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Seiichi

The Book of Loss, Julith Jedamus

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This is a story about jealousy. It is also about lies and betrayals, trysts and exiles, palace intrigues and plagues. It begins with the rant of a disgraced princess, and ends with the disappearance of the woman who wronged her. The setting is exotic: the courts and streets of Kyoto, the imperial capital of Japan, in the late tenth century.

 

A diary is stolen, and its pages are circulated throughout the palace. It reveals a tale of rivalry and deceit. Two women, both ladies-in-waiting to the Empress, fall in love with the same conniving man. He is exiled for seducing the Vestal of Ise, a young girl who is the protectoress of the realm. The two women scheme to bring him back---and to win first place in his affections. Their rivalry reaches such a pitch that it threatens to undermine the rule of the Emperor himself.

 

At the heart of this story is a tragedy waiting to happen. The narrator of the book has the misfortune of loving a man and allowing that love to hold sway over her. This is the story of her downfall.

 

In trying to secure the affections of the exiled Kanesuke, the narrator plays a dangerous game and makes a move from which she can never recover. She subsequently suffers loss in many ways, but ultimately, by the end of the book, there's the sense that she had lost her sanity to love long ago. It's something that's hinted at in the disgraced princess' prologue, and something that becomes apparent as the book progresses. The princess warns that the diary is written by a woman overcome with jealousy, whose words are full of lies: the ravings of a woman whose character became corrupted when she lost the affections of a scoundrel to another.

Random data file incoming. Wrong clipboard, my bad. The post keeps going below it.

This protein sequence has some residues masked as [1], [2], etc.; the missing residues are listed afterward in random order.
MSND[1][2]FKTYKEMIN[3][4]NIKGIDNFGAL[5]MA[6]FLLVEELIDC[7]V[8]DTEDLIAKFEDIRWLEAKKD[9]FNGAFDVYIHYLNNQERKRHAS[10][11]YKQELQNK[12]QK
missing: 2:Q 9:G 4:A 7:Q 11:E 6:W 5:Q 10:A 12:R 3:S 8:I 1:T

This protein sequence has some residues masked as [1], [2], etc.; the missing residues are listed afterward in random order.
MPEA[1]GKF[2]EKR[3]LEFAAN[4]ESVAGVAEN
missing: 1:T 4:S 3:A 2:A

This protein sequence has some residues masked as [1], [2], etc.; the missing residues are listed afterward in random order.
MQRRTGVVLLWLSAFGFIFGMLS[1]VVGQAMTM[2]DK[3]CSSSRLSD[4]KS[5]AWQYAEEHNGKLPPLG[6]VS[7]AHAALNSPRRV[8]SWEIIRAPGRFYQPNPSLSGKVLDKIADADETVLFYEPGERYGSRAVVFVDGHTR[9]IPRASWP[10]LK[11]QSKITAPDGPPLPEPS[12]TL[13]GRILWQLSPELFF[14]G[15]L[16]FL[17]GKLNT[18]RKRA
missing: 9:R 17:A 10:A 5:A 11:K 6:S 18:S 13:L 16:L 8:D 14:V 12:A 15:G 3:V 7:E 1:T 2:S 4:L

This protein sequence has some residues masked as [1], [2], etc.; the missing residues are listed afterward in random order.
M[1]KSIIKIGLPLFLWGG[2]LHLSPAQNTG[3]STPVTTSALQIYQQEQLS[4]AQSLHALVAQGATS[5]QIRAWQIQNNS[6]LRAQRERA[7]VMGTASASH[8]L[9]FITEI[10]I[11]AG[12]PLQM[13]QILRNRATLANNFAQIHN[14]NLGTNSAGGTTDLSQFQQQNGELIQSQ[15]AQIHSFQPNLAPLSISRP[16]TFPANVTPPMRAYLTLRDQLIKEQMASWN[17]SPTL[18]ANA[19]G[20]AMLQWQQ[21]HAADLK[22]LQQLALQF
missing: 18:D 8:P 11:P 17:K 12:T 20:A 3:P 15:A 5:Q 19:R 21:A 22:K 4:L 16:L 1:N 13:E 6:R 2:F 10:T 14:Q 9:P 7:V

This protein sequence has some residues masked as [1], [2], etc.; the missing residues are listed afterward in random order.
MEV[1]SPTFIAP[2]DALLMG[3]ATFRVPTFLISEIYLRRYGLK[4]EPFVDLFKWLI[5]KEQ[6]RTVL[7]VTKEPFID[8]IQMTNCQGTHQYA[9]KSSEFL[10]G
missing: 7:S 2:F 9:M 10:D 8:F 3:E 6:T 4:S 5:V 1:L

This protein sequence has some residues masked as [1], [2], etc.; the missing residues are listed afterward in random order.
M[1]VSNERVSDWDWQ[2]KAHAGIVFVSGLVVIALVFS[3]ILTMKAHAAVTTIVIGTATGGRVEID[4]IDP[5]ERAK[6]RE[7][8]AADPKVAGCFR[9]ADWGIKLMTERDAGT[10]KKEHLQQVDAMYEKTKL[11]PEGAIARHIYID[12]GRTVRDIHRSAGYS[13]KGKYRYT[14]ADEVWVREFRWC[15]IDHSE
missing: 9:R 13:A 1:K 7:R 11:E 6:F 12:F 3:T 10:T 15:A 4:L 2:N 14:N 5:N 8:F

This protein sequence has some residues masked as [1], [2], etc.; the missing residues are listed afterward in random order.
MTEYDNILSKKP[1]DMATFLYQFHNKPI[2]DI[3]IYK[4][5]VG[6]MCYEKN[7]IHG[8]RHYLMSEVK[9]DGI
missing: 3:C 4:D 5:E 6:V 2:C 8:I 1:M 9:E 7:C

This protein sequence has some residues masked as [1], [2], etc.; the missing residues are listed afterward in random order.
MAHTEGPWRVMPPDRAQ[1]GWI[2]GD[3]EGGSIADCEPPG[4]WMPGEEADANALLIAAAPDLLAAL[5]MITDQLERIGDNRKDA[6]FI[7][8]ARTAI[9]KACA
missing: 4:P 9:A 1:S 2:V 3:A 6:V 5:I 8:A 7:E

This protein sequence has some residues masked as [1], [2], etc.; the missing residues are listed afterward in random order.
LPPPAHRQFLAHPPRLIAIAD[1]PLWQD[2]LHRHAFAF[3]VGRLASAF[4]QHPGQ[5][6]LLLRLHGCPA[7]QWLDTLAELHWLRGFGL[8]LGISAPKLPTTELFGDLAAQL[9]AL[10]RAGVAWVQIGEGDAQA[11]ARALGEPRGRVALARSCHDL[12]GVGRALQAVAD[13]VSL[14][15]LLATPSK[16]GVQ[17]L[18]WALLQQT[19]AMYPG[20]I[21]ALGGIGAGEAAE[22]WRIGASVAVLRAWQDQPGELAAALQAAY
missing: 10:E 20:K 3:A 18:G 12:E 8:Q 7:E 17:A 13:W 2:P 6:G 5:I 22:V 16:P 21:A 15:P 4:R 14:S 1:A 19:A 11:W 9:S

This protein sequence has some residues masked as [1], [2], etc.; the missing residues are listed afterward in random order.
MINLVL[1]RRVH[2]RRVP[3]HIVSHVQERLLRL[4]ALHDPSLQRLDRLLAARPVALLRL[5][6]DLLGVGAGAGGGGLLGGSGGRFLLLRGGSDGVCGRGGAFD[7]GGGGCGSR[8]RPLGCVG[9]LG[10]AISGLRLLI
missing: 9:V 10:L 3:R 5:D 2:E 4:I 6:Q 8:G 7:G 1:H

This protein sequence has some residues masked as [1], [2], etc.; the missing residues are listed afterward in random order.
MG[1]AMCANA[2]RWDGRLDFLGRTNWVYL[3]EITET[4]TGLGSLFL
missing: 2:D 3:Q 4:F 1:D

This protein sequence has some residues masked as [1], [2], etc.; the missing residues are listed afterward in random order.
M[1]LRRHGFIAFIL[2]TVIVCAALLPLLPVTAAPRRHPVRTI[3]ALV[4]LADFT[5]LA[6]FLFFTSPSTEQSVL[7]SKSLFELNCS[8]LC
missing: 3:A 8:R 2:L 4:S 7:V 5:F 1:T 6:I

In the words of her only friend, the narrator is a liar deserving of another liar. The diary confirms her to be a spiteful woman, well-versed in intrigue. However, it becomes apparent that the narrator is not completely unlikable: she is simply a woman searching for someone she can love: someone who is genuinely able to return her feelings. She is capable of great love, yet she fears she will bring ruin to those she loves. Events she has unwittingly set into motion soon overwhelm her, and she feels the full repercussions of her misplaced love for Kanesuke. Her diary contains writings of the love, hope, jealousy, and suspicion she feels as a result of this sorry affair.

 

The language is sparse and cold but becomes lyrical whenever the narrator thinks of her lover. The scenes the author inspires are reminiscent of those found in The Tale of Genji, revealing the culture and aesthetics of the Heian period. There is understandably little poetry, but the author manages to fill these gaps with short tales and legends that beautifully convey the narrator's thoughts. However, the writing betrays the hand of a modern western author. There is a candidness in the diary that should not be there. It is uncharacteristic, but highlights the tenderness the narrator is capable of and her vulnerability---perhaps a glimpse of the narrator's true personality before she became corrupted by spite and jealousy: a reminder of a time before her life became dominated by sadness and loss. Loss: it is on the contemplation of this word and what it means for her that the book ends.

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